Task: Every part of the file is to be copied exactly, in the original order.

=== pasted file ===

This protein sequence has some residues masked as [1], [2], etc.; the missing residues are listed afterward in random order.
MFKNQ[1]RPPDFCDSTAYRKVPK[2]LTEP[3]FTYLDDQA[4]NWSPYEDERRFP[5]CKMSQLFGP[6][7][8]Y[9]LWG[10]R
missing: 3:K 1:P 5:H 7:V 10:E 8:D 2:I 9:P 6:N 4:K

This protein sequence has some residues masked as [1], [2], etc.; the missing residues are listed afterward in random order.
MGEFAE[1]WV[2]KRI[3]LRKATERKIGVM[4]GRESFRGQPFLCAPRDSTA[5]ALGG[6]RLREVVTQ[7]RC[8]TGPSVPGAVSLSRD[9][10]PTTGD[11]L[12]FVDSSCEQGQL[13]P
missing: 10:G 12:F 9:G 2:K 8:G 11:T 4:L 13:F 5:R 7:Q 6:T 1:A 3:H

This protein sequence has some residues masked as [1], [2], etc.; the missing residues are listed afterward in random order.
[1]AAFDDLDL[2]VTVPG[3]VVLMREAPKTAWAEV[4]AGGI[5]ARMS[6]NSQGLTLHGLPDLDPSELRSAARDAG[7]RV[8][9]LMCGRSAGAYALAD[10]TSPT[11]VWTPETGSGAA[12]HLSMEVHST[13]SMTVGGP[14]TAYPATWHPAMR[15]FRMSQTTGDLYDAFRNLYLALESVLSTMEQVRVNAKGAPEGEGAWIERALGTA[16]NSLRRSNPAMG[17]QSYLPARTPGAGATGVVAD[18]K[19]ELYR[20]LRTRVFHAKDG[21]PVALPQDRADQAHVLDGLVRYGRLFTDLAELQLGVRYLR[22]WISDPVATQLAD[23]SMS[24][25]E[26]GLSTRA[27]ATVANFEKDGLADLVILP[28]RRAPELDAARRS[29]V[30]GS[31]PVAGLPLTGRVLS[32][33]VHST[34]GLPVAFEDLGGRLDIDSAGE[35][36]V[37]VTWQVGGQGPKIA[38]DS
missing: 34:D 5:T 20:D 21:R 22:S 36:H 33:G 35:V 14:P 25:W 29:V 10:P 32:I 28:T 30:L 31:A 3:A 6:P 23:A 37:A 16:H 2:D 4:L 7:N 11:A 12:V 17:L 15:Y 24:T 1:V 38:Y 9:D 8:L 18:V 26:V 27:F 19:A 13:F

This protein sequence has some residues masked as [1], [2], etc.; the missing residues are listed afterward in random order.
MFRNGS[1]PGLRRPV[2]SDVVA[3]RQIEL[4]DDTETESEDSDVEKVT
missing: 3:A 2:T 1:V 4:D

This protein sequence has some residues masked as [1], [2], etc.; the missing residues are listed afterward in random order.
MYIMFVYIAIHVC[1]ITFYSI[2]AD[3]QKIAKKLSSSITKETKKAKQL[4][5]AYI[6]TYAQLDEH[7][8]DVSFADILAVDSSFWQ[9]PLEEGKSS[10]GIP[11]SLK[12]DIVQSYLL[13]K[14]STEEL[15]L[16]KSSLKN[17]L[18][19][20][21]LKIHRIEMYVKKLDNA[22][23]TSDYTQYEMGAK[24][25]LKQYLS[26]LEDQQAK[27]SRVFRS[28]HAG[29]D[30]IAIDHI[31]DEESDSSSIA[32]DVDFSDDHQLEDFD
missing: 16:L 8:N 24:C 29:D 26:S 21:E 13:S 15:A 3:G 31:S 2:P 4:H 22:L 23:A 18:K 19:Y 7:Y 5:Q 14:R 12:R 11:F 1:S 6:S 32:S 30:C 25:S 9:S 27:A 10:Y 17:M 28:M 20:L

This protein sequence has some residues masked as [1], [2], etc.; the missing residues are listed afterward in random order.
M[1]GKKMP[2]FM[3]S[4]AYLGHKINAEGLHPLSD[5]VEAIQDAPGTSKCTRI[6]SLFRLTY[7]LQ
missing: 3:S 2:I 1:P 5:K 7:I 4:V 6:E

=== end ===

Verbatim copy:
This protein sequence has some residues masked as [1], [2], etc.; the missing residues are listed afterward in random order.
MFKNQ[1]RPPDFCDSTAYRKVPK[2]LTEP[3]FTYLDDQA[4]NWSPYEDERRFP[5]CKMSQLFGP[6][7][8]Y[9]LWG[10]R
missing: 3:K 1:P 5:H 7:V 10:E 8:D 2:I 9:P 6:N 4:K

This protein sequence has some residues masked as [1], [2], etc.; the missing residues are listed afterward in random order.
MGEFAE[1]WV[2]KRI[3]LRKATERKIGVM[4]GRESFRGQPFLCAPRDSTA[5]ALGG[6]RLREVVTQ[7]RC[8]TGPSVPGAVSLSRD[9][10]PTTGD[11]L[12]FVDSSCEQGQL[13]P
missing: 10:G 12:F 9:G 2:K 8:G 11:T 4:L 13:F 5:R 7:Q 6:T 1:A 3:H

This protein sequence has some residues masked as [1], [2], etc.; the missing residues are listed afterward in random order.
[1]AAFDDLDL[2]VTVPG[3]VVLMREAPKTAWAEV[4]AGGI[5]ARMS[6]NSQGLTLHGLPDLDPSELRSAARDAG[7]RV[8][9]LMCGRSAGAYALAD[10]TSPT[11]VWTPETGSGAA[12]HLSMEVHST[13]SMTVGGP[14]TAYPATWHPAMR[15]FRMSQTTGDLYDAFRNLYLALESVLSTMEQVRVNAKGAPEGEGAWIERALGTA[16]NSLRRSNPAMG[17]QSYLPARTPGAGATGVVAD[18]K[19]ELYR[20]LRTRVFHAKDG[21]PVALPQDRADQAHVLDGLVRYGRLFTDLAELQLGVRYLR[22]WISDPVATQLAD[23]SMS[24][25]E[26]GLSTRA[27]ATVANFEKDGLADLVILP[28]RRAPELDAARRS[29]V[30]GS[31]PVAGLPLTGRVLS[32][33]VHST[34]GLPVAFEDLGGRLDIDSAGE[35][36]V[37]VTWQVGGQGPKIA[38]DS
missing: 34:D 5:T 20:D 21:R 22:S 36:H 33:G 35:V 14:P 25:W 29:V 10:P 32:I 28:T 30:L 31:A 3:A 6:P 23:A 37:A 16:H 2:D 4:L 7:N 11:A 12:V 17:L 15:Y 24:T 1:V 38:Y 9:D 8:L 18:V 26:V 27:F 19:A 13:F

This protein sequence has some residues masked as [1], [2], etc.; the missing residues are listed afterward in random order.
MFRNGS[1]PGLRRPV[2]SDVVA[3]RQIEL[4]DDTETESEDSDVEKVT
missing: 3:A 2:T 1:V 4:D

This protein sequence has some residues masked as [1], [2], etc.; the missing residues are listed afterward in random order.
MYIMFVYIAIHVC[1]ITFYSI[2]AD[3]QKIAKKLSSSITKETKKAKQL[4][5]AYI[6]TYAQLDEH[7][8]DVSFADILAVDSSFWQ[9]PLEEGKSS[10]GIP[11]SLK[12]DIVQSYLL[13]K[14]STEEL[15]L[16]KSSLKN[17]L[18][19][20][21]LKIHRIEMYVKKLDNA[22][23]TSDYTQYEMGAK[24][25]LKQYLS[26]LEDQQAK[27]SRVFRS[28]HAG[29]D[30]IAIDHI[31]DEESDSSSIA[32]DVDFSDDHQLEDFD
missing: 16:L 8:N 24:C 29:D 26:S 21:E 13:S 15:A 3:G 31:S 2:P 4:H 22:L 23:A 18:K 19:Y 7:Y 5:Q 14:R 12:R 11:F 1:S 6:S 32:S 30:C 25:S 9:S 27:A 10:Y 17:M 28:M 20:L

This protein sequence has some residues masked as [1], [2], etc.; the missing residues are listed afterward in random order.
M[1]GKKMP[2]FM[3]S[4]AYLGHKINAEGLHPLSD[5]VEAIQDAPGTSKCTRI[6]SLFRLTY[7]LQ
missing: 3:S 2:I 1:P 5:K 7:I 4:V 6:E